‘Bike to Campus Day’ to take place Tuesday

File photo

File photo

by Lauren J. Mapp, Staff Writer

An inaugural “Bike to Campus Day” will take place at San Diego State on April 10 from 10 a.m. to 2 p.m. to promote commuting to campus via cycling.

“Our hope is really that not only will people get excited about the event — it’s going to be really cool and communal because it’s going to be fun to see so many people ride bikes on campus — but also people saying ‘hey, this is actually something that I can do,’” said Luis Bretts, first-year city planning graduate student.

Cyclists can get free snacks, water and gear during the event, as well as have their bikes tuned up on campus. Members of the campus community can also get a free Kryptonite bike lock if they register their bikes with SDSU Police Department during the event.

Participants also have the chance to enter an opportunity drawing to win one of three bikes by filling out a survey prior to the event, riding a bike to campus and filling out a survey during the event. The three bikes for the opportunity drawing were donated by the SDSU Police Department and Parking and Transportation Services, Bretts said.

The planning-focused student organization, American Planning Association Student Group at SDSU, was started as a campus chapter in fall 2017. The idea of Bike to Campus Day was born as the organization started to form and its members sought a way to apply their city planning skills to the campus..

As the student association was looking at possible events to plan, the San Diego Association of Governments announced a grant program to promote cycling as part of the city’s climate action plan to reduce the number of motorized vehicles on the road.

“Right now, with cycling, we only have about 1.7 percent average of people in San Diego that commute by bike — (the San Diego Association of Gorvernments) is trying to change that,” said Bretts, who is a part of the association subcommittee that’s organizing the event.

SANDAG awarded the grant to the association, which is being used to help fund the event, Bretts said.

Bike to Campus Day has been organized through a partnership with the association, SDSU Parking and Transportation Services, Associated Students and Green Love. Cyclists can attend workshops to learn about where to park, how to safely lock up their bikes, learn how to change a flat tire, tune up a bike and perform safety checks.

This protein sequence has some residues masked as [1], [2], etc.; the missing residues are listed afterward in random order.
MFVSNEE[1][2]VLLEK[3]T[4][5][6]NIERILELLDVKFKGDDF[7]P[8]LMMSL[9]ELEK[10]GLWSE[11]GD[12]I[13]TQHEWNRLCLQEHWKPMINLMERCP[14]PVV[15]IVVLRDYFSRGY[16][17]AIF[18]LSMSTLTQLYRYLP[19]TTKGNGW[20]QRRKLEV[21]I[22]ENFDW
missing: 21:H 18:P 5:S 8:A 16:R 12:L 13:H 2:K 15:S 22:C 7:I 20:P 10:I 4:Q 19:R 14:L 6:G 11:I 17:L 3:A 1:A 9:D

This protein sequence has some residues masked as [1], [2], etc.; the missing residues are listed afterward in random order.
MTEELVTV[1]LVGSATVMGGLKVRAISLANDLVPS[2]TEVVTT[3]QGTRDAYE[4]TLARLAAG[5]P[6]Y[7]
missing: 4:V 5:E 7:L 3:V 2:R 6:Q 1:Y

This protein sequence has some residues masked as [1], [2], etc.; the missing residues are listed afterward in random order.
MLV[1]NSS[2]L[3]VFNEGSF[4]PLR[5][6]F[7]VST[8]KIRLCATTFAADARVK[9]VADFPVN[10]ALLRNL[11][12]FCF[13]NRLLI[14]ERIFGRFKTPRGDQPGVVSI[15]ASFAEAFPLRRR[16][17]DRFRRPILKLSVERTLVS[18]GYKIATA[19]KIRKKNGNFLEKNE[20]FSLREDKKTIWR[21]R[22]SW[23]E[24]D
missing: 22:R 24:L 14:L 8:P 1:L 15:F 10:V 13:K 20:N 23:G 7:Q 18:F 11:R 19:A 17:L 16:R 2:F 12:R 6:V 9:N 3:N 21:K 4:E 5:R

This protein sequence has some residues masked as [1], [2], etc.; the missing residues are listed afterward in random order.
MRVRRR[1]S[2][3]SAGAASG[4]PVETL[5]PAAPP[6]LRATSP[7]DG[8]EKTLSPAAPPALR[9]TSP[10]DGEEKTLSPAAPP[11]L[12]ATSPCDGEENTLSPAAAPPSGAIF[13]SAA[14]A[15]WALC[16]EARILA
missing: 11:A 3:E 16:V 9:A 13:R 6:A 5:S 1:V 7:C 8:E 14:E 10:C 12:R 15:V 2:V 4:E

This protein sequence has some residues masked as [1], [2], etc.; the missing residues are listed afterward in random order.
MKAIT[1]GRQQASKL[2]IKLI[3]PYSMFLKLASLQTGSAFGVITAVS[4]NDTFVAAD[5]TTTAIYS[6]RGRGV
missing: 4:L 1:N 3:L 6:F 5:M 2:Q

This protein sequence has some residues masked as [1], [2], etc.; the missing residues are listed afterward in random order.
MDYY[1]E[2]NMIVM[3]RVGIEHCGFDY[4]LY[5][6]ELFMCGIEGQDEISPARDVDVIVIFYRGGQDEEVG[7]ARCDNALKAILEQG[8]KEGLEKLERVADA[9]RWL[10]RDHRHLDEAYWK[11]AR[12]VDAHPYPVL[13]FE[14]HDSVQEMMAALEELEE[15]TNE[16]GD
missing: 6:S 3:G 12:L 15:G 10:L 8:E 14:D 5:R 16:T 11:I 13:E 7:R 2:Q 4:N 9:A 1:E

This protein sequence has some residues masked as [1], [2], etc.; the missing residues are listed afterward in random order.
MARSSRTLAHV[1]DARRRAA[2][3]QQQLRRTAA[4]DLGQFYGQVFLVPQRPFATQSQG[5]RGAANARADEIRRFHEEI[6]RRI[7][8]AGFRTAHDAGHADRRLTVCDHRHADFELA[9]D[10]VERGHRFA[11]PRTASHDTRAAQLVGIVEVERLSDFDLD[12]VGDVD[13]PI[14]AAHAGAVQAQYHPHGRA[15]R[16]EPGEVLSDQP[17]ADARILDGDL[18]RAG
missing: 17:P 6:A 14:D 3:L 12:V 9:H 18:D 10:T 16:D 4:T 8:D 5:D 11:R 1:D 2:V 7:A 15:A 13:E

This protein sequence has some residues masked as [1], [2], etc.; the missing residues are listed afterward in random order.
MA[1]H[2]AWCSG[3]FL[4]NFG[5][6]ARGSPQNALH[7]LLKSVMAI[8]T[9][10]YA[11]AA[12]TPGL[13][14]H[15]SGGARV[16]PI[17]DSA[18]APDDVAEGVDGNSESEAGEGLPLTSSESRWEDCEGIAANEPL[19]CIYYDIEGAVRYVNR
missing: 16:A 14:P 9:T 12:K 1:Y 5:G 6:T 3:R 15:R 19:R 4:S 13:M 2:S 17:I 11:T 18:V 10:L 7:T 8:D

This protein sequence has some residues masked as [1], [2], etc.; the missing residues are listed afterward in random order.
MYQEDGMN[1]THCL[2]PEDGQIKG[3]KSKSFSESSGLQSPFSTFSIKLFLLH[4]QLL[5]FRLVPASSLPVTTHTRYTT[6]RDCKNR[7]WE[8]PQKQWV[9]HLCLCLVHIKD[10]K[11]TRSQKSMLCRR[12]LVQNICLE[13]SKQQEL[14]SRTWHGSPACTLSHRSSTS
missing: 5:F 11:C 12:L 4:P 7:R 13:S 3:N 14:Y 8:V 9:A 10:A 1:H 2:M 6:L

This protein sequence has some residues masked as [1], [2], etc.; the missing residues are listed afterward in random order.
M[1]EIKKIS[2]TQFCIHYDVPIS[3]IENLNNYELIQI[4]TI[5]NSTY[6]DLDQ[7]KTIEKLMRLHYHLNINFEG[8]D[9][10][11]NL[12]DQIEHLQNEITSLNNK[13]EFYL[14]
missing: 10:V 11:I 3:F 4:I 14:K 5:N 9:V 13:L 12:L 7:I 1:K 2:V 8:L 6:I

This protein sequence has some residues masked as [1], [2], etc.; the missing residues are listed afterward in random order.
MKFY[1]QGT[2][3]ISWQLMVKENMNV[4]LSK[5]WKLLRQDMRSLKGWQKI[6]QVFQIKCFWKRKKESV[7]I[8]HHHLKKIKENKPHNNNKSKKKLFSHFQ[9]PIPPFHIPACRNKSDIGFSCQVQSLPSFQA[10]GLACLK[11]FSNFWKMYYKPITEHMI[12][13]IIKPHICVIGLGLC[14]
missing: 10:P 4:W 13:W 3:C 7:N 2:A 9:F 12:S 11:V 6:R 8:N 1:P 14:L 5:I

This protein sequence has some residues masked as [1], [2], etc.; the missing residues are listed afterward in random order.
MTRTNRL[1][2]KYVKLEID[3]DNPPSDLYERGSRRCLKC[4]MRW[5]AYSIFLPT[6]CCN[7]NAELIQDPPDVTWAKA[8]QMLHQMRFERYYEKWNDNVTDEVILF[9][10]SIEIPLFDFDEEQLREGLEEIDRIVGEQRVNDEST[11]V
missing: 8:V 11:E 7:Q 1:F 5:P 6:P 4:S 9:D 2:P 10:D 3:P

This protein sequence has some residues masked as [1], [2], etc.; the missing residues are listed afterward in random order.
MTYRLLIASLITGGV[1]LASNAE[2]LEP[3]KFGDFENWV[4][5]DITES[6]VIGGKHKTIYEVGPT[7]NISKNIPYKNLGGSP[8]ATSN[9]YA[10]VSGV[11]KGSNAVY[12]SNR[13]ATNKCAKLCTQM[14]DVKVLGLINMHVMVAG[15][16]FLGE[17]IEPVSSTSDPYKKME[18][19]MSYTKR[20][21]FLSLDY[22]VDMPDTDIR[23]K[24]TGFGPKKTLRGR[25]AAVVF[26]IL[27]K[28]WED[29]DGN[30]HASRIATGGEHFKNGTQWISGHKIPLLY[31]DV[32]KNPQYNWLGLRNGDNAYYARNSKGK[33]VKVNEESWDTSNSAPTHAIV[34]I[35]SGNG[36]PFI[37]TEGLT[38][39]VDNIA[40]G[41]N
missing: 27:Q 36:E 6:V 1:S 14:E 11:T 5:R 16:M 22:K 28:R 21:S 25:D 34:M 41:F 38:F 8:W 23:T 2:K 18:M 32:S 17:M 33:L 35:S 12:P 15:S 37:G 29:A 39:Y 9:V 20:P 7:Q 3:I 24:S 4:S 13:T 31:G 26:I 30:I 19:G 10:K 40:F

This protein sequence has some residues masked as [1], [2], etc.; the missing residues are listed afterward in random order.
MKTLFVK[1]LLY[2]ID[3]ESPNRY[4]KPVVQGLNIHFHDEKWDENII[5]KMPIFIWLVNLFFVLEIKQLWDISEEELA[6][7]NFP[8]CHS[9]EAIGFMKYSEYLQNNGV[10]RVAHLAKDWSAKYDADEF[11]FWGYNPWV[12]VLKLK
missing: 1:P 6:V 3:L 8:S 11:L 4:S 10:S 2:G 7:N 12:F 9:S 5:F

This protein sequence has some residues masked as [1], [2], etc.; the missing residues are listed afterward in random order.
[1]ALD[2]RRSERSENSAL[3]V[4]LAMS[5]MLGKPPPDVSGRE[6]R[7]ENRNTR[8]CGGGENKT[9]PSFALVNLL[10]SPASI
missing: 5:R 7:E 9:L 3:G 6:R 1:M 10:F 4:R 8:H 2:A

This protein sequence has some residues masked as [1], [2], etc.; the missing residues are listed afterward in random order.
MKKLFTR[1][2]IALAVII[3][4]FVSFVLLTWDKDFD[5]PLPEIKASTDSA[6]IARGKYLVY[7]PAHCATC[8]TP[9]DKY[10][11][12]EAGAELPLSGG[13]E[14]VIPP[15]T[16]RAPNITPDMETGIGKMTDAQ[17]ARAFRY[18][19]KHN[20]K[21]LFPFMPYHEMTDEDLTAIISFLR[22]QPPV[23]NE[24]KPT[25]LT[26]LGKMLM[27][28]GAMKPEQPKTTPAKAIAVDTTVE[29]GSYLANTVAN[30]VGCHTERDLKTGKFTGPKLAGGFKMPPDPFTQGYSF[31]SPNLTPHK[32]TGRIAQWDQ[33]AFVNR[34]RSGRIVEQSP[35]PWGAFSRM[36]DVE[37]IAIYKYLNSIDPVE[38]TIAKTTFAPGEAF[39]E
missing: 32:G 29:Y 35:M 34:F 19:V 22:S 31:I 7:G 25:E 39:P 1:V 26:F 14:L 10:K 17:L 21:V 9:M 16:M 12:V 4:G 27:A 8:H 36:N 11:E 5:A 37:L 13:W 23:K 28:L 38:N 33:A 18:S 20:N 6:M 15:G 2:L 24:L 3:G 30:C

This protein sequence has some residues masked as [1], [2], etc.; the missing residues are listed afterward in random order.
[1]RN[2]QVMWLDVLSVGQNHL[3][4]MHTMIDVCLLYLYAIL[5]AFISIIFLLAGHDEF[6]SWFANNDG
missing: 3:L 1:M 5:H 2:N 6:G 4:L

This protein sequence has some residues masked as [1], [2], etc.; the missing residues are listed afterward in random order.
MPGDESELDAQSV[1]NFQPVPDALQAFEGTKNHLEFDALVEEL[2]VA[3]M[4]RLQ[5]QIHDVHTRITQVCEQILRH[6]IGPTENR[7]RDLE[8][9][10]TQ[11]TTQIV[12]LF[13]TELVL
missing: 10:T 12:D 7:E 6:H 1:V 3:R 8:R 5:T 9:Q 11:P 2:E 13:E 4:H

The dockless bike company Ofo will also be involved during the event, Bretts said.

According to Parking and Transportation Services, Ofo will be available as a pilot program on campus starting April 10. Bikes will need to be left at bike racks, and the service will be free for the first month for anyone who signs up with their @sdsu.edu email account.

In addition to promoting cycling to campus, the organization is also studying the number of cyclists to campus before, during and after Bike to Campus Day. Students set up eight stations to count the commuters to campus who walk or use bikes, skateboards, scooters and other vehicles.

“We’re just trying to get a sense of where these activities are happening and trying to see if we see a large amount of people on wheels and, maybe even moving forward, on some of the proposed bike lanes,” said Paola Boylan, city planning first-year graduate student.

Members of the student planning association hope to encourage a healthy and environmentally-sustainable lifestyle, with intentions to make Bike to Campus Day an annual event, Bretts said.

“In some other cities, cycling is really a recreational, communal thing and a lot of people like going (places) by bike together,” Bretts said. “Besides the health benefits, besides the environmental benefits, there’s really a benefit to the community.”

Boylan added that Bike to Campus Day is a way to celebrate those who take alternative transportation methods to SDSU, while also encouraging others to join them.

“We know that our topography here in San Diego can be really challenging, and we also want to encourage people because it reduces greenhouse gas emissions, it gets people outdoors being active,” Boylan said. “These are all things that we want to celebrate, and that’s what this event is about.”

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